Because thinking and speaking well form the basis of existence in a community, rhetoric prepares you for every occasion that requires words.That's quite a claim. (And some might expand the claim on the grounds that thinking and speaking need not involve only words.) Although I suppose 'prepares' and 'prepares completely' are not the same thing.
Fierce attention to clear and precise writing is the essential tool for you to foster independent judgment. That is rhetoric.I don't know what to make of this. I'm all for clear and precise writing, but what exactly is its connection with judgment, let alone independent judgment? Clear expression should help clear understanding, but can one write clearly and precisely about a subject one does not understand? And isn't the meaning of clarity and precision something that varies from subject to subject or context to context? Yet knowing that hardly tells one what to say or write, or how to say or write it. So it doesn't prepare you for every occasion that requires words.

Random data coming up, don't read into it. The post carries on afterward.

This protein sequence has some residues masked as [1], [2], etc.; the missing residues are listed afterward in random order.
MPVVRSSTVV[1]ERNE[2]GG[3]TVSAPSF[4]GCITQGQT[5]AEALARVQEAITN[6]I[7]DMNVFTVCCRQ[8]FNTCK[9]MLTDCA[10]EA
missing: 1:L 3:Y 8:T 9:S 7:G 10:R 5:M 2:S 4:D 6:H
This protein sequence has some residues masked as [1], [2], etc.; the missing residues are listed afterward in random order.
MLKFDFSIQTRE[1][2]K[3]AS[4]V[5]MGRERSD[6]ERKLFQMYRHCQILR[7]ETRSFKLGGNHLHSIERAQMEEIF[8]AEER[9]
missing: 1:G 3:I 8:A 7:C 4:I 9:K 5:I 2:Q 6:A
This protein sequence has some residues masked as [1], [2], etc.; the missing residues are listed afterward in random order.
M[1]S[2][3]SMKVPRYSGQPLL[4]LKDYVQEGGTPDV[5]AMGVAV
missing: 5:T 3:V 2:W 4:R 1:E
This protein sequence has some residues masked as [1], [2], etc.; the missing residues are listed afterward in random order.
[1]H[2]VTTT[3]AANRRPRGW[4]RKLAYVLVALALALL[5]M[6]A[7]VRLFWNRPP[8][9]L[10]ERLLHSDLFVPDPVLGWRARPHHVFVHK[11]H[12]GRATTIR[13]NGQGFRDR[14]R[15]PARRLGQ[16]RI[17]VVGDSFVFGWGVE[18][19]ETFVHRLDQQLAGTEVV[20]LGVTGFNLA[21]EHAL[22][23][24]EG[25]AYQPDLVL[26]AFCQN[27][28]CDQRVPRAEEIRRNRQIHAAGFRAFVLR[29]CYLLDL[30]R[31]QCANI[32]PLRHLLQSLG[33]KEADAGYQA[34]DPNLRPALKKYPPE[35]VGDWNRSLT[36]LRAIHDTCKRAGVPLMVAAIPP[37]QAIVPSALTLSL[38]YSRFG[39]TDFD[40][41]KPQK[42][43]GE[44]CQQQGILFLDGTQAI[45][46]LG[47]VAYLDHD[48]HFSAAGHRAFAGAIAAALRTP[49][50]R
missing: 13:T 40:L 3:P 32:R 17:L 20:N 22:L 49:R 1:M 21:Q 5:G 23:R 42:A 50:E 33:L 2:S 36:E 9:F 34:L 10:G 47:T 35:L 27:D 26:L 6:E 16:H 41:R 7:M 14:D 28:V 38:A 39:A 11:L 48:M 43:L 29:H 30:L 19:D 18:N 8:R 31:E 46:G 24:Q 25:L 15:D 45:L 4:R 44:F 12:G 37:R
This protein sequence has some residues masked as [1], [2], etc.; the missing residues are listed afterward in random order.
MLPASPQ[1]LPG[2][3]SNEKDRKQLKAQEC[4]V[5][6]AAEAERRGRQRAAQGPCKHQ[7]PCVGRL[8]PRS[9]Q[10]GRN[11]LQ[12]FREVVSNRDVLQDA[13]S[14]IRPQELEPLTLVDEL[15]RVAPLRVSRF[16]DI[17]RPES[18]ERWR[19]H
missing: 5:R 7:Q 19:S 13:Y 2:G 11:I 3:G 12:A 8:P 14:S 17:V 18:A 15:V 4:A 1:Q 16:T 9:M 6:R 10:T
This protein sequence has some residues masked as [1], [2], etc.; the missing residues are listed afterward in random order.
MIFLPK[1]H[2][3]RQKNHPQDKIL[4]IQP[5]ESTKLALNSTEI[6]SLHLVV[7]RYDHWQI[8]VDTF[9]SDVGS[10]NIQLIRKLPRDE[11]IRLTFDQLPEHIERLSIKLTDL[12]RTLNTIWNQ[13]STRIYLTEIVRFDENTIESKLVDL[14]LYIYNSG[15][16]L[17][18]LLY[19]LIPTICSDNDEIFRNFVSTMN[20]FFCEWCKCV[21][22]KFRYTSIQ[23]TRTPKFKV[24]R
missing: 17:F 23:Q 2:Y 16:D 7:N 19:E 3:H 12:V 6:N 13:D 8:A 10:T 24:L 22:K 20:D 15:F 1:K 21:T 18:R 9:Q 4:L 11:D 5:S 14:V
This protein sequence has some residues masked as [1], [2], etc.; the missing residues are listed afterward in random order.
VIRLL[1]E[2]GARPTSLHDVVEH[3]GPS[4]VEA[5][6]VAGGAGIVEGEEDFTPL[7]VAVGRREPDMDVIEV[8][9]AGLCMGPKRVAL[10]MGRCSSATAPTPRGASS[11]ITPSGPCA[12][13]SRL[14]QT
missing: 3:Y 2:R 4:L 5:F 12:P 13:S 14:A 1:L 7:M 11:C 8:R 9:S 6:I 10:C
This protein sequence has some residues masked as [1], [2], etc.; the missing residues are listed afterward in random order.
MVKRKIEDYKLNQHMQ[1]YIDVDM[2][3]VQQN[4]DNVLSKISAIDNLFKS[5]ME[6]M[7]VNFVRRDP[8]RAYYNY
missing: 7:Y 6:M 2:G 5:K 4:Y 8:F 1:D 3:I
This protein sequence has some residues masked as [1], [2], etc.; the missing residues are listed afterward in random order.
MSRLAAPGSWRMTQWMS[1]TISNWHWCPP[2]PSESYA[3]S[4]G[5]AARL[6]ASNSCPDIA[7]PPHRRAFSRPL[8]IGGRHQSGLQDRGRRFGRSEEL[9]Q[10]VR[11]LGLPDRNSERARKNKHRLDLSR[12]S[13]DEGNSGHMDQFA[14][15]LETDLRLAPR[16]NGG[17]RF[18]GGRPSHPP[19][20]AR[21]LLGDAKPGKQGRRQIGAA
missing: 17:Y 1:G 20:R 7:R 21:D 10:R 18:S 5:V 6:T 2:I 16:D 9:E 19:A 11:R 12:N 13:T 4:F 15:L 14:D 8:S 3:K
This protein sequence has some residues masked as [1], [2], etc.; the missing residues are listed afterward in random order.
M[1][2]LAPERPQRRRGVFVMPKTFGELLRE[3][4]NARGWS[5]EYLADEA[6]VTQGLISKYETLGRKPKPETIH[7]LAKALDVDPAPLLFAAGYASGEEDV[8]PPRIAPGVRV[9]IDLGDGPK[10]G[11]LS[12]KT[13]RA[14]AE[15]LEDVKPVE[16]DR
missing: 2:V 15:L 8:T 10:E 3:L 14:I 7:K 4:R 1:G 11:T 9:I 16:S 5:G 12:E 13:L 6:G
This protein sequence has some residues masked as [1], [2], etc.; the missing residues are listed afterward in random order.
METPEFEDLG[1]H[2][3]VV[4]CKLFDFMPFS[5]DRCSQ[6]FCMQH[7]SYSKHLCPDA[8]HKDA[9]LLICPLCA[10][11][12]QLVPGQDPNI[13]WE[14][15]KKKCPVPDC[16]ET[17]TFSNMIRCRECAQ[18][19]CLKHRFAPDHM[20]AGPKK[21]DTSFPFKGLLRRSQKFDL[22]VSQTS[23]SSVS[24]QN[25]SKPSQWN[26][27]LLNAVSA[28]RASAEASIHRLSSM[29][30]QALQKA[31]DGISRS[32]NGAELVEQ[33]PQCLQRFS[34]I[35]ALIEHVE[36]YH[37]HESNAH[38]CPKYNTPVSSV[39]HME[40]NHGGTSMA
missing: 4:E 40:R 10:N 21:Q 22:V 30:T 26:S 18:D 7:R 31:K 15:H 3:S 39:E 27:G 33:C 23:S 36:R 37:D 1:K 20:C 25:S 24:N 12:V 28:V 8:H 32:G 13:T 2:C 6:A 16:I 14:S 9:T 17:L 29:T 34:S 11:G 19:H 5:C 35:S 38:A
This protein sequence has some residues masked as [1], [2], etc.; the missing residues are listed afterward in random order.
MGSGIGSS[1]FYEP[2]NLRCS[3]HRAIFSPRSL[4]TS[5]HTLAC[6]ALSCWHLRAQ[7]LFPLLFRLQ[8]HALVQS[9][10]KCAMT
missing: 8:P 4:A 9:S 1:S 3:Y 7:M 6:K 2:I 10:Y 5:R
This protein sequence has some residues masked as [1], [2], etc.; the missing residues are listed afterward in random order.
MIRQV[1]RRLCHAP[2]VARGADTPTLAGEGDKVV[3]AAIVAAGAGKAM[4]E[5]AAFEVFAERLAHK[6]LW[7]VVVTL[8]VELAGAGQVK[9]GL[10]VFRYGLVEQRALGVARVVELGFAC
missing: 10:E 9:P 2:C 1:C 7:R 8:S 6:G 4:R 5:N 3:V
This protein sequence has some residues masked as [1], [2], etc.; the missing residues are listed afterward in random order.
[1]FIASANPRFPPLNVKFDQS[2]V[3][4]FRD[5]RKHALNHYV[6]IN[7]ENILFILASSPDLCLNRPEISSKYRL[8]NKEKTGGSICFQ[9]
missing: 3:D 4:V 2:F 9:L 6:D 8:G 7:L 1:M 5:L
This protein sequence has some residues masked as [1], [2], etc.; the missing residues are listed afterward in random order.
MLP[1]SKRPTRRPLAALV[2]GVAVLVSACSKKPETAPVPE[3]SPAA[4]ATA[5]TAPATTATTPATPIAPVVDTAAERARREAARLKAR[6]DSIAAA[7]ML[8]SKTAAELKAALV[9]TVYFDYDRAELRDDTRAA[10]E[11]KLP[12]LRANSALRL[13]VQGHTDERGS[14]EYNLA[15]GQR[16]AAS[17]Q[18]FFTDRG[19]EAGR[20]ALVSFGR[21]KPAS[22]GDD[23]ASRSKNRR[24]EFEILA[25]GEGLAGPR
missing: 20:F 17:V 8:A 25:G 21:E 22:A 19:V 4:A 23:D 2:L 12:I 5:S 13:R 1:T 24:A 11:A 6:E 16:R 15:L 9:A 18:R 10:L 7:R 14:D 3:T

I don't have much more to say about this except that the claim made here on behalf of rhetoric seems excessive. And it reminds me of some claims made on behalf of economics, e.g. that it is the science of behavior (wasn't psychology meant to be that?), so that if you know economics then you know what people will do in this or that situation. Is that a helpful connection to make? It seems like a bad sign when any subject claims, or is claimed, to have an application as broad as this. But is it necessarily? And where does that leave philosophy?